There have been two horrific aged care stories in the media this past week alone – one Queensland woman was found tied to a chair for 12 hours a day, while a South Australian woman was hospitalised after an alleged assault by a care worker.
These were just two cases that reached the media this week. There are likely to be other cases that have not been reported to police, or been picked up by the media.
In light of these, as well as countless other recent cases of elder abuse, the topic of installing cameras in residents’ aged care rooms has once again been brought up.
It’s frequently a topic of debate, with people on both sides arguing why we should or shouldn’t be installing CCTV.
Though many cases of elder abuse do get reported to the police, management and the Aged Care Complaints Commissioner, there are still many that do not get reported.
This could be for a number of reasons; residents may fear that if they complain then the abuse will get worse.
Some elderly or their families may fear that they do not have enough evidence against their attacker – the carer or staff member that is tasked with their daily care. This is especially the case when the victim has no physical marks or evidence, and there are no witnesses.
For some victims, it takes their family to notice changes in behaviour and bruising to make a complaint – and even that may not be enough to file charges.
This was the case with a South Australian resident who left with a black, swollen eye and bruised left hand.
The victim claimed a male nurse hit her, while the nurse alleged that the resident hit herself in the face with the table when she went to reach for her beverage. It was his word against hers.
Having cameras in aged care facilities would inevitably increase the security. It would give those scared, voiceless residents and their families the concrete evidence they need to fight their case.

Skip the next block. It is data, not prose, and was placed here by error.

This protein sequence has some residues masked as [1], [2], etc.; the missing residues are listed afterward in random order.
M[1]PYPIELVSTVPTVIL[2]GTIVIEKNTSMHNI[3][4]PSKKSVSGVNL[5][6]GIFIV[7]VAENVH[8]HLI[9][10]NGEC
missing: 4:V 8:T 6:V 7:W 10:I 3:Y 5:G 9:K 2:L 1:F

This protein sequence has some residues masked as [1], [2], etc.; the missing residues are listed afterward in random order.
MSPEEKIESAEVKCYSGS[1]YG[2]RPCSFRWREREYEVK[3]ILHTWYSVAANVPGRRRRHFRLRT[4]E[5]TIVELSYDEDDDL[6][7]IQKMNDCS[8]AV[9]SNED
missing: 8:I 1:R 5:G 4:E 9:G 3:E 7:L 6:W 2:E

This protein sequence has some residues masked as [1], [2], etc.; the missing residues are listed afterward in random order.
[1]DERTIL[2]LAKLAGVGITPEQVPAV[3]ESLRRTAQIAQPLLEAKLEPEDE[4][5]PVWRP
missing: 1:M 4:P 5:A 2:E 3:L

It would also stop staff from believing they can get away with unacceptable behaviour.
There have been arguments made against installing security cameras in people’s private rooms in the aged care facility.
The biggest being that it is an invasion of privacy, of the resident and the staff working there.
Because of the limited cognitive abilities of some of the residents, they cannot give consent or may not understand what having cameras in their rooms entail.
Some may suggest that in those situations, it is up to the family to give consent – which can be a challenging grey area in terms of human rights.
Some facilities have strict rules that prevent families from putting cameras in their loved one’s bedroom, though they will have cameras in common areas.
One high profile case of elder abuse was reported by the ABC when a daughter’s secret camera captured abuse of her elderly father in his aged care facility – which included an attempted suffocation.
When the footage was shown to the facility’s management, they ended up forbidding the daughter from any further recordings.
They instead sent her a letter to cease and desist from filming, as if she was the problem. They had accused that the woman had breached the Privacy Act, the Aged Care Act and Video Surveillance Act.
Fortunately for the family, the footage was found to be admissible and the staff member was later convicted.
There should be zero tolerance to this type of abuse and operators need to put all systems in place to ensure our elderly are safe. After all if your mother or father was violently assaulted would this be acceptable? The answer – of-course is no, so regardless of whether it’s one case or thirty cases – we need to protect our elders.
It must be said that whilst these are not isolated incidents, aged care workers generally speaking are there for the right reasons and care very much for the elderly. The intention to publish this article is not to give the industry or profession a bad name but we need to bring light to these issues.
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